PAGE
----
Exploring the perceived world of the deaf-blind: On the development of an instrument
2002 (English)In: International Journal of Audiology, ISSN 1499-2027, Vol. 41, no 2, 136-143 p.Article in journal (Refereed) Published
In the present interview study on a sample of 13 deaf-blind participants (eight Usher patients and five with other diagnoses), all but one with some remaining visual function and all but two with a pure-tone average (PTA) exceeding 100 dB HL, an instrument was developed to assess discovery and localization abilities (DILO), compensatory use of sensory information, emotional and cognitive aspects of communication, and the preferred use of technical aids. Both qualitative and quantitative data were collected, and it was found that (1) the importance of early discovery of events and persons is rated high, (2) vision ranks higher than other sensory information, and airflow, smell and residual hearing come next in the perceptual world of this sample, (3) cognitive aspects of communication correlate with the importance of discovery and localization, and (4) technical aids dominated by vision and vibratory senses are preferred. It is concluded that even a small remaining visual function could be of significant importance in rehabilitation. Finally, in the deaf-blind group of subjects with some remaining visual function, utilization of remaining vision was felt to be more important than utilization of other sensory modalities.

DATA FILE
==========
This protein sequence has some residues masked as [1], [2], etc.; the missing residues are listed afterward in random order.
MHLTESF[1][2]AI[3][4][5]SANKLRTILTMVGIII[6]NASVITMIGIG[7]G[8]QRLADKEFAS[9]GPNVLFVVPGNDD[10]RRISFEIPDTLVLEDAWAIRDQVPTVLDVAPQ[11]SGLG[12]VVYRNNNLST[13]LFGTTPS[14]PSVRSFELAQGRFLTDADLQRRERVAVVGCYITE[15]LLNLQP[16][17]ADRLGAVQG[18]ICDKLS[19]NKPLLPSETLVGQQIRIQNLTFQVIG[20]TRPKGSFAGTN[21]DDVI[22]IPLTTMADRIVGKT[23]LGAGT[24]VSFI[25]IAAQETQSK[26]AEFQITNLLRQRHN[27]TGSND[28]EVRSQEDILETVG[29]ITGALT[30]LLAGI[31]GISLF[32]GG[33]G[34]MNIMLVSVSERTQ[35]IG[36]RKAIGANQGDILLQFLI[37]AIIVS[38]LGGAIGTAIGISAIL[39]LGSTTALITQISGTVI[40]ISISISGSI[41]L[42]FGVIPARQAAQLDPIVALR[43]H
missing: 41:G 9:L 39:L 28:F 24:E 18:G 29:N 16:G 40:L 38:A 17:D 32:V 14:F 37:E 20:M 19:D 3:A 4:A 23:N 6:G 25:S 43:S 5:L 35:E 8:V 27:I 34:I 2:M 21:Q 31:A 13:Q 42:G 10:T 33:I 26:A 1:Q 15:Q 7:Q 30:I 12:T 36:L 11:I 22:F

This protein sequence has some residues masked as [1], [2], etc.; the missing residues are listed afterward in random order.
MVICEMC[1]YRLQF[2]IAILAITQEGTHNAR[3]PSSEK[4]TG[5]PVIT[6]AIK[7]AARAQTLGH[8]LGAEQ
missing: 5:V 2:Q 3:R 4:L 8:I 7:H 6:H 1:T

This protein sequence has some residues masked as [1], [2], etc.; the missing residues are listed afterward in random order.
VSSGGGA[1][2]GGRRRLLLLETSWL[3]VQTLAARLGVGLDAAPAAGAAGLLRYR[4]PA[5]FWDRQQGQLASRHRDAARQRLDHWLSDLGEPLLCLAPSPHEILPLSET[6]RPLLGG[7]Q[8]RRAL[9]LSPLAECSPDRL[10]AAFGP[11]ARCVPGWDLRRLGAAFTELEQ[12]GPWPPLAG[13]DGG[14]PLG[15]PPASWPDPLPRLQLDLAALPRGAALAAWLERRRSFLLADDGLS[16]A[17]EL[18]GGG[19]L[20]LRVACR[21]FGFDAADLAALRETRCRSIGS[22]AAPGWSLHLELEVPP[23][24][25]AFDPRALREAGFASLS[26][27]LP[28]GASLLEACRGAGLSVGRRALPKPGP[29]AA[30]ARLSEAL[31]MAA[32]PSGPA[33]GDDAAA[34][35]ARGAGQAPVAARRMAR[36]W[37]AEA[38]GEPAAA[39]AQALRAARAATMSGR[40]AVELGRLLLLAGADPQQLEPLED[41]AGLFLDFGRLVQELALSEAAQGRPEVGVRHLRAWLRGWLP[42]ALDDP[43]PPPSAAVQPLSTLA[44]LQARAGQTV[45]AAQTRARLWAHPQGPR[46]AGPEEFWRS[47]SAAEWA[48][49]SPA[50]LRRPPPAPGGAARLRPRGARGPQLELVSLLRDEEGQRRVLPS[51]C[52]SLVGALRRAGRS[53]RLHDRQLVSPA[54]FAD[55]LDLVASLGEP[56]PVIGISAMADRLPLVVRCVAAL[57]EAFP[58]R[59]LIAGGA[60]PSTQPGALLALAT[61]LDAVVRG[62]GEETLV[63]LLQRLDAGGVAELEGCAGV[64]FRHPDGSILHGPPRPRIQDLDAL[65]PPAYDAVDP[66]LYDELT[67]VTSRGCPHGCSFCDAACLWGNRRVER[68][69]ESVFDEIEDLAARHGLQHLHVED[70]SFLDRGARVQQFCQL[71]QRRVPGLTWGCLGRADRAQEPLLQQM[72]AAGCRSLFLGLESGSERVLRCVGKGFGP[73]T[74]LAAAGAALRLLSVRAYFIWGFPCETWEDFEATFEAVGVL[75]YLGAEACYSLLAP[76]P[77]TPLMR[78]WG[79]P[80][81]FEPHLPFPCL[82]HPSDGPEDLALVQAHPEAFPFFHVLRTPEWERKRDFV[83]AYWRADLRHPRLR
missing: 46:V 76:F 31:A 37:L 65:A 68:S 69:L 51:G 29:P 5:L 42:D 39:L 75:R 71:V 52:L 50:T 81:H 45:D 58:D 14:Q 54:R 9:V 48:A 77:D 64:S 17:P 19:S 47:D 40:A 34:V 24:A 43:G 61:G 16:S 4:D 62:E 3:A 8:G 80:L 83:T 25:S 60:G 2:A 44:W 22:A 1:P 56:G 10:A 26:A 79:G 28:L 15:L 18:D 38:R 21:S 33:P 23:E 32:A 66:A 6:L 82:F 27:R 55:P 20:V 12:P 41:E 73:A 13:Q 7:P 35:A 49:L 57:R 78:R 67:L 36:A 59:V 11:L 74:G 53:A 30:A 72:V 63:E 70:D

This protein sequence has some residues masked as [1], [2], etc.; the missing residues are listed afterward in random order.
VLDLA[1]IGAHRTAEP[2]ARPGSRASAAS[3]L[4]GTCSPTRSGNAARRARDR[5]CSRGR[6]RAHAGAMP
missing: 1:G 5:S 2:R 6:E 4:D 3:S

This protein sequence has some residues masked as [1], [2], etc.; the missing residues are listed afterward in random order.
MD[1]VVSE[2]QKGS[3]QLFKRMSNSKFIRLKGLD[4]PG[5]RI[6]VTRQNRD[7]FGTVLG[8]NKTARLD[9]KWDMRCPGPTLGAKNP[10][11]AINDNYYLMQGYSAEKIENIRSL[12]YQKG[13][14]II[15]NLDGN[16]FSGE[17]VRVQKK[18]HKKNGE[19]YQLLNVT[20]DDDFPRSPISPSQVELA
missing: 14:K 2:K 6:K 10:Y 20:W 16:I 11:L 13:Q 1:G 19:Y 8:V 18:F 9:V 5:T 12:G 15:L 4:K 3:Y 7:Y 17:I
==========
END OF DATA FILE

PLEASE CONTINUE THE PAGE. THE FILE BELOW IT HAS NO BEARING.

Place, publisher, year, edition, pages
2002. Vol. 41, no 2, 136-143 p.
IdentifiersURN: urn:nbn:se:liu:diva-28941Local ID: 14152OAI: oai:DiVA.org:liu-28941DiVA: diva2:249753